The reason you cannot simulate what a GND filter does in post is because it reduces the dynamic range OF THE SCENE. If you are actually clipping your highlights without a GND, then those pixels are pure white. There is no recovery, and there is no simulating a GND filter...all you could do is make those pixels gray, you could not actually recover the detail that was lost by not using a GND filter. With GND filters, you pull down highlights in ANALOG space, before the light ever even reaches the sensor, thereby reducing the dynamic range of the world around you AS it enters the lens.

These are real-world physical effects. They cannot be simulated. Hence the reason photographers who know what they are doing invest the money on a good multi-filter holder (like the Lee Filter system) and a bunch of good 4x6" filters. Because they are quite literally ESSENTIAL to achieve the effects they support.

I agree with most of what you said, but I think there are situations where GND can be simulated in post. Just like using a filter, it takes some forethought by taking multiple exposures of that scene and then in post compositing and masking. As long as it doesn't include motion such as clouds or water it will be a pretty good substitution for a GND filter.

The whole entire point of GND filters is to AVOID having to take multiple shots, which is where you get into HDR. HDR is really a misnomer...doesn't matter if you do an HDR blend and convert down to 16-bit, use Enfuse, or manually tonemapp, all three approaches achieve the same thing, and all three require more than one shot. HDR is certainly a viable option, however HDR is different than using a GND and it's not the same as single-shot photography. The purpose of a GND is to balance contrast and reduce dynamic range so you can take one single shot of your scene and not have to worry about clipped highlights.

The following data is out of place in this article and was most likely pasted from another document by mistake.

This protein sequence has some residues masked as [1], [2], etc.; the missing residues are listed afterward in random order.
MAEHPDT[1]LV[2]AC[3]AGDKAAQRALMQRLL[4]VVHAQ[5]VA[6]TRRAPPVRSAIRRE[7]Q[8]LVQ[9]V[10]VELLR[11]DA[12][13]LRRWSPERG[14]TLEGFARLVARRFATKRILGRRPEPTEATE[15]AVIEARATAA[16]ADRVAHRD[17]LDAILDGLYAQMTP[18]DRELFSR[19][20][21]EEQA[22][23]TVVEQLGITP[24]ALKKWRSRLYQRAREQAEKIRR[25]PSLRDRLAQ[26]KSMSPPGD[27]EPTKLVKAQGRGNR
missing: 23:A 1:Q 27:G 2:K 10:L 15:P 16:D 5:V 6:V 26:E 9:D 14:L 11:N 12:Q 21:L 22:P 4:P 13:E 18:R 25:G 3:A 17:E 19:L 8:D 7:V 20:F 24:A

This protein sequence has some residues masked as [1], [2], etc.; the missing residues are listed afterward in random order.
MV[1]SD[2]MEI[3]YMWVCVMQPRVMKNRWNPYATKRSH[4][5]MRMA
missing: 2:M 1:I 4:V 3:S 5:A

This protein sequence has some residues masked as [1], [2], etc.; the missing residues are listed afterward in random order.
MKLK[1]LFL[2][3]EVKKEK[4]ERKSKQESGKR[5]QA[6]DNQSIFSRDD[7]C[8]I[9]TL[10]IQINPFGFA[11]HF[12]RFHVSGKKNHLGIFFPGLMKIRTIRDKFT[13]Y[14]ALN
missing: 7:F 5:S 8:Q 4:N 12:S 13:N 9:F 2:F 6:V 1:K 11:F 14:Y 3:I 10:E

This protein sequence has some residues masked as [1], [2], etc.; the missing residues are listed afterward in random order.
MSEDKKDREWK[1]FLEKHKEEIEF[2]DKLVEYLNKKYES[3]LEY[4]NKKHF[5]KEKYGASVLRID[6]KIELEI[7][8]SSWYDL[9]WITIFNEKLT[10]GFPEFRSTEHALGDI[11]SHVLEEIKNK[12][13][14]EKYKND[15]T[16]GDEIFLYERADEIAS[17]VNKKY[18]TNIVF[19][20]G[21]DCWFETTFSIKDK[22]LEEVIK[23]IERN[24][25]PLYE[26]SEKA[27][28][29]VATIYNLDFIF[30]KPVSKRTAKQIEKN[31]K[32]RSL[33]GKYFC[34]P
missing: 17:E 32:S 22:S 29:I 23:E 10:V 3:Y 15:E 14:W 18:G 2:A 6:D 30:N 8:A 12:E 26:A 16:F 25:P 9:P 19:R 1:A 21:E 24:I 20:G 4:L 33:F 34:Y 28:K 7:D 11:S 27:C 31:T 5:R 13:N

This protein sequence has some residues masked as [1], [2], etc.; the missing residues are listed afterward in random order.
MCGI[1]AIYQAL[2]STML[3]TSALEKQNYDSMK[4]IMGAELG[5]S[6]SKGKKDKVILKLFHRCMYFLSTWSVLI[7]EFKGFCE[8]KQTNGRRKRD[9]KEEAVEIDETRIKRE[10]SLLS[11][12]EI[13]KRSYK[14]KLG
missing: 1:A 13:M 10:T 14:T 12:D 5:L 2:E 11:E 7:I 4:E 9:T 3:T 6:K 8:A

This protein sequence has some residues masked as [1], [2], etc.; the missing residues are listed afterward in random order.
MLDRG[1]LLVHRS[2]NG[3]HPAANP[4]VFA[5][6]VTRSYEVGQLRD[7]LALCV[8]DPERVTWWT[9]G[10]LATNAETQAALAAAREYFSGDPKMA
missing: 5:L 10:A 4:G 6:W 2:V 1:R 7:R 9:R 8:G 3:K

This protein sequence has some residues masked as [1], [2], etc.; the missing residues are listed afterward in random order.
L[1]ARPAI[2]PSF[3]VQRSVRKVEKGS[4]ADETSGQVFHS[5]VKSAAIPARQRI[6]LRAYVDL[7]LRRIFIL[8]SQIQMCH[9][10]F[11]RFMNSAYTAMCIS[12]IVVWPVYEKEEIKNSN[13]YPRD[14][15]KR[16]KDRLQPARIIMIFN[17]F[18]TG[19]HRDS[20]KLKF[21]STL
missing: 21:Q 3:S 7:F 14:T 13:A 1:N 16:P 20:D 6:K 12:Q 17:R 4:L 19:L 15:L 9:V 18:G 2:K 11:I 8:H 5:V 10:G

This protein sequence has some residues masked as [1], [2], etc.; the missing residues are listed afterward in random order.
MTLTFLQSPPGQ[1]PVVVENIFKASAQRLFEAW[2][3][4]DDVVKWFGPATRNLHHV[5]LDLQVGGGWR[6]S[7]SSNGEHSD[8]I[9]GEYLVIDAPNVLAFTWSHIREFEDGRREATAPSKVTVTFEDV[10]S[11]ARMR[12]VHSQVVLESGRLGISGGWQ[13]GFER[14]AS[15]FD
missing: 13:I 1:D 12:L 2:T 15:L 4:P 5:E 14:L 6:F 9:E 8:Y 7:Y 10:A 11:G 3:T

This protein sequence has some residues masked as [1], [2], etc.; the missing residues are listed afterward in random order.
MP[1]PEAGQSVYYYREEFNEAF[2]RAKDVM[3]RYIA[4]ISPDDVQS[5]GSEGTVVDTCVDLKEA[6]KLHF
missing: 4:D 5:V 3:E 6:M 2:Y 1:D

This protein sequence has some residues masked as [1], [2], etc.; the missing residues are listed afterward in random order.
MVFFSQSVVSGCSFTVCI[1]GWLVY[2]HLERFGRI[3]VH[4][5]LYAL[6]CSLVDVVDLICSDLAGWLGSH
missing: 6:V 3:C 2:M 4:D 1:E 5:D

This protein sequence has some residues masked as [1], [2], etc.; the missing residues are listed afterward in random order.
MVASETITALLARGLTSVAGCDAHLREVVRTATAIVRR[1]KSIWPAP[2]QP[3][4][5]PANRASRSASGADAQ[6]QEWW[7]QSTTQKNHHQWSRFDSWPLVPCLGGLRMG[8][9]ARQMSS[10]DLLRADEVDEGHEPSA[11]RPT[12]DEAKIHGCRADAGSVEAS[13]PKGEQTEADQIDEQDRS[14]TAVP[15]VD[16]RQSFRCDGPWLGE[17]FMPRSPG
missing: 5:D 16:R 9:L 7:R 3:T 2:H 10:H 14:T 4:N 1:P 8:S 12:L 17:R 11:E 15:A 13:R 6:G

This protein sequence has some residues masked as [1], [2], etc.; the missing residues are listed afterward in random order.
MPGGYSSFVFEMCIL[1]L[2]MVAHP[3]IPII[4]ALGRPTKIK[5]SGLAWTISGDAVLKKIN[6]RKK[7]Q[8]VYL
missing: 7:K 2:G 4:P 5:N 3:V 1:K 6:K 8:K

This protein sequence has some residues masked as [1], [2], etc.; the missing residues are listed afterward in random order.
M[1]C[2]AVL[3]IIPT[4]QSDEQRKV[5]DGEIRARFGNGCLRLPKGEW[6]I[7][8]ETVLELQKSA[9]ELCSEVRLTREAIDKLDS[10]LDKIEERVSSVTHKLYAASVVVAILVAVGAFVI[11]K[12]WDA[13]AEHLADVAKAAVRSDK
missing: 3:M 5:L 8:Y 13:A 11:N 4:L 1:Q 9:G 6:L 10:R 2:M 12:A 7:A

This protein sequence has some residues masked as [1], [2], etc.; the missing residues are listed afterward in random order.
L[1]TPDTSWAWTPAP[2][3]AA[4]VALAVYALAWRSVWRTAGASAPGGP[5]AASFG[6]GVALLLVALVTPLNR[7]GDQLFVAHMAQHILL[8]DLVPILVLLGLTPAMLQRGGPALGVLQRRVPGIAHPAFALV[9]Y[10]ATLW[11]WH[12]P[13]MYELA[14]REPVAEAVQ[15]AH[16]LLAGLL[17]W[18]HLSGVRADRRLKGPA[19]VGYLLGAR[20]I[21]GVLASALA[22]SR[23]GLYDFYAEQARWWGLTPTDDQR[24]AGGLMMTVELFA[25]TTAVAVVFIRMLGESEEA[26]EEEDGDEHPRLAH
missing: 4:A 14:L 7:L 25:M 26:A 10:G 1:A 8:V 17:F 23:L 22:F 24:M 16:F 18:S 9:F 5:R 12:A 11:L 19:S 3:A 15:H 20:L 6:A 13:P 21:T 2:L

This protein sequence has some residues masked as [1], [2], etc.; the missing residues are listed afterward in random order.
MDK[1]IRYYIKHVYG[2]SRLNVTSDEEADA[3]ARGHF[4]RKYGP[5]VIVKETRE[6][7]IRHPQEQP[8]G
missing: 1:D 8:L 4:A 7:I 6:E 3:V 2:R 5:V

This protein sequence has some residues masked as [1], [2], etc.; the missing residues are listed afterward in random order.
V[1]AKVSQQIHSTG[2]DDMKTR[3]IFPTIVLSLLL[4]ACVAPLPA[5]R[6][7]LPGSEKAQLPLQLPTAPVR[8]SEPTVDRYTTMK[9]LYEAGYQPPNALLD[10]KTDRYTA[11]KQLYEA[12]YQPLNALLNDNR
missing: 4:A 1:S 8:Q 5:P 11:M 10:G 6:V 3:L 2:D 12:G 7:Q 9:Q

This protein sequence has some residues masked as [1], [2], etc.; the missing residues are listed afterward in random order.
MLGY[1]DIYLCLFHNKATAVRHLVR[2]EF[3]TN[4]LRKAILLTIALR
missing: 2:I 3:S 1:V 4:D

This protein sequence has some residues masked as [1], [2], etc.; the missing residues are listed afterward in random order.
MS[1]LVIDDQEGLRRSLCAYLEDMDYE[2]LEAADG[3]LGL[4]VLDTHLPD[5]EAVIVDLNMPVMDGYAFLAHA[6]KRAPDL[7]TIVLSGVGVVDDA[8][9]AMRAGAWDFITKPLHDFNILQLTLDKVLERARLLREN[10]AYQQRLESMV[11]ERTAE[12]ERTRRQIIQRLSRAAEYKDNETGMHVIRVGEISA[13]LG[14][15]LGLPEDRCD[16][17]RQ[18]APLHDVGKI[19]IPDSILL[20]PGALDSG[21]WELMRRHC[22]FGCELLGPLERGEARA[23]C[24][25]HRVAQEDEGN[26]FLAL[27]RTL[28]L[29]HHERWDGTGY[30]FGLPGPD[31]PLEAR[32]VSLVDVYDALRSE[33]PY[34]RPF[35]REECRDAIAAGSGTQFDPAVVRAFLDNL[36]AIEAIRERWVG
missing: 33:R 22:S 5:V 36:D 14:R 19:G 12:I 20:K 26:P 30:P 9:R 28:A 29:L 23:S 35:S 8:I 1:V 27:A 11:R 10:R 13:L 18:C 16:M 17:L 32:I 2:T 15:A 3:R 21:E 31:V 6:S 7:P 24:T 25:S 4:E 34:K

1044
Third Party Manufacturers / Re: Landscape Filters
« on: May 12, 2014, 04:33:01 PM »
As for you can do everything in Photoshop etc. if that was the case then why do professional landscape photographers such as Joe Cornish, Jeremy Walker, Mark Denton, David Ward, Charlie Waite, David Noton, John Gravett, Tom Mackie, David Clapp (he has made videos for Canon on the 6d) etc. carry them in their kit bags adding weight & bulk?. I would suggest looking at Xposure the free new download magazine on the Lee Filters web-site this highlights professional  photographers using filters in many situations and why.

The reason you cannot simulate what a solid ND does in post is because it allows you to expose over a duration of time within which motion is occurring. You can take a photo of water, but if you take it with a high shutter speed, your not going to be able to replicate the effect that flowing water produces over a longer duration with an ND filter. Same goes for clouds, or anything else with motion. ND filters reduce the rate of light entering the lens, and therefor allow longer exposure times. There is no way to simulate a longer exposure time in post.

The reason you cannot simulate what a GND filter does in post is because it reduces the dynamic range OF THE SCENE. If you are actually clipping your highlights without a GND, then those pixels are pure white. There is no recovery, and there is no simulating a GND filter...all you could do is make those pixels gray, you could not actually recover the detail that was lost by not using a GND filter. With GND filters, you pull down highlights in ANALOG space, before the light ever even reaches the sensor, thereby reducing the dynamic range of the world around you AS it enters the lens.

These are real-world physical effects. They cannot be simulated. Hence the reason photographers who know what they are doing invest the money on a good multi-filter holder (like the Lee Filter system) and a bunch of good 4x6" filters. Because they are quite literally ESSENTIAL to achieve the effects they support.

1045
Landscape / Re: jrista et al, Why Astrophotography?
« on: May 12, 2014, 02:09:11 AM »
You know, why don't you get the Planewave 0.7m CDK Telescope System? Seems like a good option for 200,000$

Indeed. I think my HOA would crucify me if I mounted one in my driveway, though. ;P

1046
Business of Photography/Videography / Re: "Pro" mythbusting
« on: May 11, 2014, 01:35:03 PM »
LOL